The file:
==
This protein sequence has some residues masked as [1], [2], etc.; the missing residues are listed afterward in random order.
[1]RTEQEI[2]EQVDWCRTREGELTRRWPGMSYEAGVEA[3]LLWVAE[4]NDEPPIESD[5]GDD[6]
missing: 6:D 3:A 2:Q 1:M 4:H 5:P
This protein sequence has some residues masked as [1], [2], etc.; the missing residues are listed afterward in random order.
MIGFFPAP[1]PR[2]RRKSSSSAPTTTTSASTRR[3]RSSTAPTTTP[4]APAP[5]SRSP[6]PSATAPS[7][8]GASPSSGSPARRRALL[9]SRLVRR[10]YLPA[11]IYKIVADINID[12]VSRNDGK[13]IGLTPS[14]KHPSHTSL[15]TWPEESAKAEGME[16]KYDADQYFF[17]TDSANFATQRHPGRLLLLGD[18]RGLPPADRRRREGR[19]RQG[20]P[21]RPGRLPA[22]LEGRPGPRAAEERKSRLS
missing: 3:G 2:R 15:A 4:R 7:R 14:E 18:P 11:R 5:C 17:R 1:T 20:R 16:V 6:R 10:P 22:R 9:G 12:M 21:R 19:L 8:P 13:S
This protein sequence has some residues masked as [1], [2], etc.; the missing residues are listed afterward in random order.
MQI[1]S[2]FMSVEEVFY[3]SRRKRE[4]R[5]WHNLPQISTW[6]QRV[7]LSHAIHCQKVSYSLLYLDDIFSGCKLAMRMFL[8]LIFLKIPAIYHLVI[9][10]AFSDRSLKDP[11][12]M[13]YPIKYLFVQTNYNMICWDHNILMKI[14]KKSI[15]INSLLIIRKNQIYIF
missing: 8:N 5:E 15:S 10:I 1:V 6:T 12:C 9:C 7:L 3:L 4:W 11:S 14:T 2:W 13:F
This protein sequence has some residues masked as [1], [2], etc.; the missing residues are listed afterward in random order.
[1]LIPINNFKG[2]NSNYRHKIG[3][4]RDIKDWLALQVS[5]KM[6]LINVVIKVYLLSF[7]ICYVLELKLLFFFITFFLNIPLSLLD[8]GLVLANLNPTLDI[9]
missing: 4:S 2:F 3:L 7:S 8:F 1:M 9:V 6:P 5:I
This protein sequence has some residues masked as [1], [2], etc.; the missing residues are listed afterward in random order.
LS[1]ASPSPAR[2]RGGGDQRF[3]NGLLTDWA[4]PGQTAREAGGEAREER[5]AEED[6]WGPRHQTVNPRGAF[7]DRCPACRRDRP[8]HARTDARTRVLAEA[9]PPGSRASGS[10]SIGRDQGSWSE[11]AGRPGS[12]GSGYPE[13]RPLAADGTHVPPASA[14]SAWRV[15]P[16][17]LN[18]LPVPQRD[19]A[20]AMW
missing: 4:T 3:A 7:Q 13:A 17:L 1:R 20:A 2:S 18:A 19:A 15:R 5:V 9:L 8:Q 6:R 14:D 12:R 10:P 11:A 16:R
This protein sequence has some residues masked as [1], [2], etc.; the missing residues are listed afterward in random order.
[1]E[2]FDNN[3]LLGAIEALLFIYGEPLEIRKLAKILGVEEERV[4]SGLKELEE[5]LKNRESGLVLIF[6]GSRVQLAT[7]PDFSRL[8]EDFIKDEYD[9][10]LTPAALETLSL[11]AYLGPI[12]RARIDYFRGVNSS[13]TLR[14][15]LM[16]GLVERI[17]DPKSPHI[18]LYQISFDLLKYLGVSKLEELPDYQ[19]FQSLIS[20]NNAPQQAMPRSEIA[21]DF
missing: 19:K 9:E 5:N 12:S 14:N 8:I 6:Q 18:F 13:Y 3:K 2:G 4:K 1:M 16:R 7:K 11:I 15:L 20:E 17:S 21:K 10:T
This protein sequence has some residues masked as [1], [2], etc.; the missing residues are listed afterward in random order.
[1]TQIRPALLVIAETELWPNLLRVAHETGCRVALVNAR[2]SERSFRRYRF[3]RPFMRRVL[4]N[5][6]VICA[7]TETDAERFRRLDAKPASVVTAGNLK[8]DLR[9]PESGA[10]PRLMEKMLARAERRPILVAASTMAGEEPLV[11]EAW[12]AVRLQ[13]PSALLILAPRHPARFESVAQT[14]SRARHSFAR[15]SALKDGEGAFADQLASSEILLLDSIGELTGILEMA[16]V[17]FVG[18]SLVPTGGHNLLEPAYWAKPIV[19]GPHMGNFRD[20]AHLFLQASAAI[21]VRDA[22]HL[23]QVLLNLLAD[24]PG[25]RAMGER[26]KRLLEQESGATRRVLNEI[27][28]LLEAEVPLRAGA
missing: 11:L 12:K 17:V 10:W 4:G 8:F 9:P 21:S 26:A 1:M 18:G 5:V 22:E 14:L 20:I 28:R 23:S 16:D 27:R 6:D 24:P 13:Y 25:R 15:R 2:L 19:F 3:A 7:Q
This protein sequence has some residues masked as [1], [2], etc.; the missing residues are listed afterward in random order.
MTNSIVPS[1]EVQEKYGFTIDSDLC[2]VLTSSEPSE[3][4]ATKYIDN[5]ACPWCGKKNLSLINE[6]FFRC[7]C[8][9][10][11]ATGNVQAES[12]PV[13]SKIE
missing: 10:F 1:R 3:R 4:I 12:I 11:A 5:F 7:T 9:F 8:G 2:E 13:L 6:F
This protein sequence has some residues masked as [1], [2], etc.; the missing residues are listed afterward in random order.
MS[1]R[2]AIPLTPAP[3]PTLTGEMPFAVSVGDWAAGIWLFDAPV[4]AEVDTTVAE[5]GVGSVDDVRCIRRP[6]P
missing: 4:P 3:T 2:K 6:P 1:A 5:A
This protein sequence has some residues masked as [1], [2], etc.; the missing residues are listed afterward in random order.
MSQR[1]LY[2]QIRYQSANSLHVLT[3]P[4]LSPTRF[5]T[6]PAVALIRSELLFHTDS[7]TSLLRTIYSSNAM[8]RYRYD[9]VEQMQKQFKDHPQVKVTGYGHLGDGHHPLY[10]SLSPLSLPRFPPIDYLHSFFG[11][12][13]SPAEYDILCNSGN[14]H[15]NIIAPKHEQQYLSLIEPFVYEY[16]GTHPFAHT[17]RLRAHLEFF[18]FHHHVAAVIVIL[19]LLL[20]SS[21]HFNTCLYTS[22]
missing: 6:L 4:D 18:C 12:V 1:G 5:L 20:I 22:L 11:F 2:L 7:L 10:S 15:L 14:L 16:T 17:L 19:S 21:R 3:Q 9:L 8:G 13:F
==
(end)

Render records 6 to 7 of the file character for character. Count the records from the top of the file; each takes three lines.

This protein sequence has some residues masked as [1], [2], etc.; the missing residues are listed afterward in random order.
[1]E[2]FDNN[3]LLGAIEALLFIYGEPLEIRKLAKILGVEEERV[4]SGLKELEE[5]LKNRESGLVLIF[6]GSRVQLAT[7]PDFSRL[8]EDFIKDEYD[9][10]LTPAALETLSL[11]AYLGPI[12]RARIDYFRGVNSS[13]TLR[14][15]LM[16]GLVERI[17]DPKSPHI[18]LYQISFDLLKYLGVSKLEELPDYQ[19]FQSLIS[20]NNAPQQAMPRSEIA[21]DF
missing: 19:K 9:E 5:N 12:S 14:N 8:I 6:Q 18:F 13:Y 3:K 2:G 4:K 1:M 16:R 7:K 11:I 15:L 20:E 17:S 21:K 10:T
This protein sequence has some residues masked as [1], [2], etc.; the missing residues are listed afterward in random order.
[1]TQIRPALLVIAETELWPNLLRVAHETGCRVALVNAR[2]SERSFRRYRF[3]RPFMRRVL[4]N[5][6]VICA[7]TETDAERFRRLDAKPASVVTAGNLK[8]DLR[9]PESGA[10]PRLMEKMLARAERRPILVAASTMAGEEPLV[11]EAW[12]AVRLQ[13]PSALLILAPRHPARFESVAQT[14]SRARHSFAR[15]SALKDGEGAFADQLASSEILLLDSIGELTGILEMA[16]V[17]FVG[18]SLVPTGGHNLLEPAYWAKPIV[19]GPHMGNFRD[20]AHLFLQASAAI[21]VRDA[22]HL[23]QVLLNLLAD[24]PG[25]RAMGER[26]KRLLEQESGATRRVLNEI[27][28]LLEAEVPLRAGA
missing: 11:L 12:K 17:V 10:W 4:G 8:F 9:P 21:S 26:A 1:M 18:G 5:V 22:E 14:L 20:I 28:R 23:S 16:D 27:R 6:D 24:P 13:Y 25:R 15:R 2:L 19:F 3:A 7:Q